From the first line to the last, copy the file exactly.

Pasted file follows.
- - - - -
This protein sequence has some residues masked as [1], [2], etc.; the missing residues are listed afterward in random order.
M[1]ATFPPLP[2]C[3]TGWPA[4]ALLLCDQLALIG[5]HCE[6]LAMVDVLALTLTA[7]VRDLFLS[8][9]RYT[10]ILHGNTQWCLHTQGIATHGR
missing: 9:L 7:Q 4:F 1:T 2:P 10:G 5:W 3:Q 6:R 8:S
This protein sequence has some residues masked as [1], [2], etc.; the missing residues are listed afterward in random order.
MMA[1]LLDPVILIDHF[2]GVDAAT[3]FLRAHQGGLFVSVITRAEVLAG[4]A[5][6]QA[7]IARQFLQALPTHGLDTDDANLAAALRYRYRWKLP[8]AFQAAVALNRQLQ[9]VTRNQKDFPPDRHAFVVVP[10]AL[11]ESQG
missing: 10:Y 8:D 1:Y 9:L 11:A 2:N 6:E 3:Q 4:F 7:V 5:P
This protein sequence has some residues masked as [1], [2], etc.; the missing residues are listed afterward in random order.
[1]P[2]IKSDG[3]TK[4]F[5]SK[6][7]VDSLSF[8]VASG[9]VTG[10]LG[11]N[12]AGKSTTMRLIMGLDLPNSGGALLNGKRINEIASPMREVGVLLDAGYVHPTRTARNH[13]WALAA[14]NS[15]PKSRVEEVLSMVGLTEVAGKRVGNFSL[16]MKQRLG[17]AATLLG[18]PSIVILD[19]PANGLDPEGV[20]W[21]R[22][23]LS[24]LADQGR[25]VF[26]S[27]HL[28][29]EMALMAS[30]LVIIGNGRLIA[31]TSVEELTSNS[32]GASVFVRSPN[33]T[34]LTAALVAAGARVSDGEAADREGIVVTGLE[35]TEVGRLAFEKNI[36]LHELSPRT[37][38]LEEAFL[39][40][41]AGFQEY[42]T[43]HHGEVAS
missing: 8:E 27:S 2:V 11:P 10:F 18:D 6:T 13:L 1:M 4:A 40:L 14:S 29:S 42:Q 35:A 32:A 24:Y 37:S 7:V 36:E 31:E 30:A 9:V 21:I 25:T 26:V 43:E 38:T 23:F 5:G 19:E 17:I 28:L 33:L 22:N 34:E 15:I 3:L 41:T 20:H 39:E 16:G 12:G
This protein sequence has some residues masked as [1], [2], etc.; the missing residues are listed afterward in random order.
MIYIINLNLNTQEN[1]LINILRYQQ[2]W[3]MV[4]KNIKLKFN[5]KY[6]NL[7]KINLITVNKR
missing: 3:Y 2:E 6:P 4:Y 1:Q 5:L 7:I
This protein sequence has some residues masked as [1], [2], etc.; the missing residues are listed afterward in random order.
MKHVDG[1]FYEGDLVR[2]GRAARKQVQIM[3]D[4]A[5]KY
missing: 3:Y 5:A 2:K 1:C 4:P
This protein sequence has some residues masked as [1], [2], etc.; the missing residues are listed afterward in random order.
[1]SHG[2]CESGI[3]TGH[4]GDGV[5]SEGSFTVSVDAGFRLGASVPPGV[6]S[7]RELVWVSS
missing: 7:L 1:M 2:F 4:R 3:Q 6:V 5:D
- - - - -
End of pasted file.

This protein sequence has some residues masked as [1], [2], etc.; the missing residues are listed afterward in random order.
M[1]ATFPPLP[2]C[3]TGWPA[4]ALLLCDQLALIG[5]HCE[6]LAMVDVLALTLTA[7]VRDLFLS[8][9]RYT[10]ILHGNTQWCLHTQGIATHGR
missing: 9:L 7:Q 4:F 1:T 2:P 10:G 5:W 3:Q 6:R 8:S
This protein sequence has some residues masked as [1], [2], etc.; the missing residues are listed afterward in random order.
MMA[1]LLDPVILIDHF[2]GVDAAT[3]FLRAHQGGLFVSVITRAEVLAG[4]A[5][6]QA[7]IARQFLQALPTHGLDTDDANLAAALRYRYRWKLP[8]AFQAAVALNRQLQ[9]VTRNQKDFPPDRHAFVVVP[10]AL[11]ESQG
missing: 10:Y 8:D 1:Y 9:L 11:A 2:N 6:E 3:Q 4:F 7:V 5:P
This protein sequence has some residues masked as [1], [2], etc.; the missing residues are listed afterward in random order.
[1]P[2]IKSDG[3]TK[4]F[5]SK[6][7]VDSLSF[8]VASG[9]VTG[10]LG[11]N[12]AGKSTTMRLIMGLDLPNSGGALLNGKRINEIASPMREVGVLLDAGYVHPTRTARNH[13]WALAA[14]NS[15]PKSRVEEVLSMVGLTEVAGKRVGNFSL[16]MKQRLG[17]AATLLG[18]PSIVILD[19]PANGLDPEGV[20]W[21]R[22][23]LS[24]LADQGR[25]VF[26]S[27]HL[28][29]EMALMAS[30]LVIIGNGRLIA[31]TSVEELTSNS[32]GASVFVRSPN[33]T[34]LTAALVAAGARVSDGEAADREGIVVTGLE[35]TEVGRLAFEKNI[36]LHELSPRT[37][38]LEEAFL[39][40][41]AGFQEY[42]T[43]HHGEVAS
missing: 8:E 27:S 2:V 11:P 10:F 18:D 6:T 13:L 1:M 4:A 40:L 14:S 29:S 42:Q 35:A 32:A 24:Y 37:S 7:V 36:E 31:E 30:A 9:V 21:I 25:T 26:V 43:E 38:T 23:F 5:G 19:E 17:I 28:L 33:L 22:N 34:E 15:I 3:L 41:T 20:H 39:E 16:G 12:G
This protein sequence has some residues masked as [1], [2], etc.; the missing residues are listed afterward in random order.
MIYIINLNLNTQEN[1]LINILRYQQ[2]W[3]MV[4]KNIKLKFN[5]KY[6]NL[7]KINLITVNKR
missing: 3:Y 2:E 6:P 4:Y 1:Q 5:L 7:I
This protein sequence has some residues masked as [1], [2], etc.; the missing residues are listed afterward in random order.
MKHVDG[1]FYEGDLVR[2]GRAARKQVQIM[3]D[4]A[5]KY
missing: 3:Y 5:A 2:K 1:C 4:P
This protein sequence has some residues masked as [1], [2], etc.; the missing residues are listed afterward in random order.
[1]SHG[2]CESGI[3]TGH[4]GDGV[5]SEGSFTVSVDAGFRLGASVPPGV[6]S[7]RELVWVSS
missing: 7:L 1:M 2:F 4:R 3:Q 6:V 5:D